Recently there has been an increase in the number of women (and men) suffering from Body Dysmorphic Disorder (BDD) across the US. But what is this condition, why has it suddenly reached an all-time high and what can we do to treat it? Read on to find out more. What is BDD? Body Dysmorphic Disorder, or BDD, is a psychological condition in which the sufferer believes that they are ugly or disfigured – their attention is usually focused on one specific aspect of their appearance or one feature, such as their nose or their lips. It’s basically a severe fixation on body image and a distorted view of how the world perceives them physically, and it can lead to a range of other problems including social isolation, depression and anxiety if left untreated.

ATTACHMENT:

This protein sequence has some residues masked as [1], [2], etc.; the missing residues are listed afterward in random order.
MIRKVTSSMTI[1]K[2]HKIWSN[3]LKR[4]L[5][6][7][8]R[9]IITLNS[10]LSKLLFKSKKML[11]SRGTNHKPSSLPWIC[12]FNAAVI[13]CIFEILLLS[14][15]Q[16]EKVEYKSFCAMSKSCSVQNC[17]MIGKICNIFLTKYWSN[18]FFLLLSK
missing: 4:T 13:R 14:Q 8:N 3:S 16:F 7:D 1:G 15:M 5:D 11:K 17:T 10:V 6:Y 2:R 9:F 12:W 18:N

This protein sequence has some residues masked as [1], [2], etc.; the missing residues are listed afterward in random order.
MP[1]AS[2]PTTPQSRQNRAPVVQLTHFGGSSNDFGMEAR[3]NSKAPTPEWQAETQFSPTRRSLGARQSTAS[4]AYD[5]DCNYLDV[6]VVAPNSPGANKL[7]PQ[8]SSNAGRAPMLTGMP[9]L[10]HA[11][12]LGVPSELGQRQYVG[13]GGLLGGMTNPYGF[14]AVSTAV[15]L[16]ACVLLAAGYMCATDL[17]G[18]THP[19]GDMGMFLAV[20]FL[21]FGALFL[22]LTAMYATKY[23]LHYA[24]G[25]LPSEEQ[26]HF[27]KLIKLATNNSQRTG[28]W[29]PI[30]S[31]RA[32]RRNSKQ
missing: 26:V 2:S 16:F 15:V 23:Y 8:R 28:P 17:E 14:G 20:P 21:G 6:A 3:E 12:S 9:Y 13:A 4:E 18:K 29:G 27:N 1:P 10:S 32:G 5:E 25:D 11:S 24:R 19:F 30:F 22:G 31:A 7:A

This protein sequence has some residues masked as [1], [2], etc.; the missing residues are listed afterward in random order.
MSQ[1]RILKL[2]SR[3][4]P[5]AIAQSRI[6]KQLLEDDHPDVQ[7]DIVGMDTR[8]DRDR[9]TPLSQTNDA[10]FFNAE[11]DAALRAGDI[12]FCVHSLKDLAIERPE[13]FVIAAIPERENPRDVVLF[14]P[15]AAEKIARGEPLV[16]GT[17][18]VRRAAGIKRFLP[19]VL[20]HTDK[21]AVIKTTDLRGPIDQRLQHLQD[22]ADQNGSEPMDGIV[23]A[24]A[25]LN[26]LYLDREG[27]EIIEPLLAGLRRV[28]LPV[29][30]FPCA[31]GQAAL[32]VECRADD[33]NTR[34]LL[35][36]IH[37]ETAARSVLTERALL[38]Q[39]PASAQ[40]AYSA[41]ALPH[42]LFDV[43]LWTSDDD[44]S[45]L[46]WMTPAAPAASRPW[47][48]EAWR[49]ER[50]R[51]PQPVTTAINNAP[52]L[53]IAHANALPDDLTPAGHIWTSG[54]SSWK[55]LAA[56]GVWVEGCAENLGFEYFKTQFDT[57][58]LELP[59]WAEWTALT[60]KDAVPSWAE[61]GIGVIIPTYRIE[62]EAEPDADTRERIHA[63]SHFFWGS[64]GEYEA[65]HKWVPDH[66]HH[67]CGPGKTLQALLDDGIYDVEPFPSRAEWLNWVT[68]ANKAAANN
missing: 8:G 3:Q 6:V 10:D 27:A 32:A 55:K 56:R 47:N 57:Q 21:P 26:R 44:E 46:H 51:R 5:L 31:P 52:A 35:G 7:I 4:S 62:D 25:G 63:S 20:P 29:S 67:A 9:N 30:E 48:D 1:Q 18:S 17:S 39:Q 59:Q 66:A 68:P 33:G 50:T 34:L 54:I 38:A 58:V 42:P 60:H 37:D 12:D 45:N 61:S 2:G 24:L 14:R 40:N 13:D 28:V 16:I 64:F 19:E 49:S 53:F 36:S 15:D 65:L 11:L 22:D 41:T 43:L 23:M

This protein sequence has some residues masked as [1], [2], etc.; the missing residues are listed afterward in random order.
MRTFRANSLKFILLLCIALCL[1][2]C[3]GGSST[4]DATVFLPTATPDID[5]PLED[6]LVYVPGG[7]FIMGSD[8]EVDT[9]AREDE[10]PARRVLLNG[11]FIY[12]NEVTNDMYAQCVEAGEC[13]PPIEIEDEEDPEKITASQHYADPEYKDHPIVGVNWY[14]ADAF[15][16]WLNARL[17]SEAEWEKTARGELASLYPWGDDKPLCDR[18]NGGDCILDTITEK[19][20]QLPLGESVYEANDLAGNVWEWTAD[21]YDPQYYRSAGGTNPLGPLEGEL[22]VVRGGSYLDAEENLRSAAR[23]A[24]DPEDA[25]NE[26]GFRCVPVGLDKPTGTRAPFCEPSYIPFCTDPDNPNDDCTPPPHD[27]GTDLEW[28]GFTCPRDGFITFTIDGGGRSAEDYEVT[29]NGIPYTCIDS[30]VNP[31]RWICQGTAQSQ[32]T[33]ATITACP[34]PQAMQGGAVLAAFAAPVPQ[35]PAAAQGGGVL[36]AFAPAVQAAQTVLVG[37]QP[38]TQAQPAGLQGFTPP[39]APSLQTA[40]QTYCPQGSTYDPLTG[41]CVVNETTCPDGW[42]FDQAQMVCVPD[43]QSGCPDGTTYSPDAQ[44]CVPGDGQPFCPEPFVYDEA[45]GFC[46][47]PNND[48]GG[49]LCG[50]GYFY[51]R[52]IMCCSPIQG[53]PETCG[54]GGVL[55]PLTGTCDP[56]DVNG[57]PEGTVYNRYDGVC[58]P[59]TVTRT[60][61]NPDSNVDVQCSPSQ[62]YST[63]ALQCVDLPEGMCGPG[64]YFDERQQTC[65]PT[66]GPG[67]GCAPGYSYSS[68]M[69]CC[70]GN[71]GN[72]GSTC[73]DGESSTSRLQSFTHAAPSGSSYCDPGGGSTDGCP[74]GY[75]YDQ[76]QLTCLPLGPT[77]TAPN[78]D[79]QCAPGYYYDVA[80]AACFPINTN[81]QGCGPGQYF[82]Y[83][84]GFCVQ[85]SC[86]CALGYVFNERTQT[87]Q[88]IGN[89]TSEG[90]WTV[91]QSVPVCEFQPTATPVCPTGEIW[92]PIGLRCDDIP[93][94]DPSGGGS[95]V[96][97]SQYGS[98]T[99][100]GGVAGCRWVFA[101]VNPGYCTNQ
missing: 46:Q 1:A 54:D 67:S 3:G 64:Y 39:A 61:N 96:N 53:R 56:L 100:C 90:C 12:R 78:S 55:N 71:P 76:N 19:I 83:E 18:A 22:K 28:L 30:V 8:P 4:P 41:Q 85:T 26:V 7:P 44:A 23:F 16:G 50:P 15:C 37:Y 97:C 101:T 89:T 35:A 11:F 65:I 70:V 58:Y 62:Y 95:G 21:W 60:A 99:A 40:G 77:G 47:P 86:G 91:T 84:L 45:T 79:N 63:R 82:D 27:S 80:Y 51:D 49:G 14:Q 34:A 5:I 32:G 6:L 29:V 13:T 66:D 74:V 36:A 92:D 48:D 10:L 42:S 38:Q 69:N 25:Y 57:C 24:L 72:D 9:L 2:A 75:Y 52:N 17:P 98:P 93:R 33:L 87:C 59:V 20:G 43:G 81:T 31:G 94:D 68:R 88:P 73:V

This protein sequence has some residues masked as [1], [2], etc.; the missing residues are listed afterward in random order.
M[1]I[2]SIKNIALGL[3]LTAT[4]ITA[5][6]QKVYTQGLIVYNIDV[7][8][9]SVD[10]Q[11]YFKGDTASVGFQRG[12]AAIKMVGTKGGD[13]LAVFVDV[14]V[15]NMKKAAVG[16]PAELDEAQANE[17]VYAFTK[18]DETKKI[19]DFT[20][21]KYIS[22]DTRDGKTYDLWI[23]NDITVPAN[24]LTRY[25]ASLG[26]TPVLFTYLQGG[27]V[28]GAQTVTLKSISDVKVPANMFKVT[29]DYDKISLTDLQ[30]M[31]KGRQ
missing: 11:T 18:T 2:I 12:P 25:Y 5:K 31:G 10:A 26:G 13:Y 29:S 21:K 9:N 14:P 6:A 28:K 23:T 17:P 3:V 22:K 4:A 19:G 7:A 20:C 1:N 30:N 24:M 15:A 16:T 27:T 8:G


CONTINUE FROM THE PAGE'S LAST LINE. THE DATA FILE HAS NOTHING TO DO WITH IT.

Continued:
Why the Surge in BDD Sufferers It’s not known what causes BDD, but factors such as physical or mental abuse, bullying or abusive relationships can play a part. It often begins in early adolescence when we first become aware of our appearance to others, and the recent surge in BDD sufferers could be attributed to the importance that a modern society obsessed with beauty is placing on an individual’s appearance. We all strive to look like the airbrushed celebrities in women’s magazines, who often don’t appear anything like this in real life. Treatment for BDD Treatment for BDD is usually a combination of cognitive behavioral therapy (CBT) and anti-depressants. Some BDD sufferers become hooked on plastic surgery in an attempt to ‘fix’ the perceived defects with their face and body. Reputable plastic surgeons will always speak to their patients about their motivations for surgery, and if a BDD sufferer is not undergoing some form of treatment, it would be unusual for a surgeon to agree to undertake a cosmetic procedure on them. Plastic surgery can become an addictive spiral for BDD sufferers, who should seek medical advice to overcome their condition rather than trying to fix the problem on a physical level.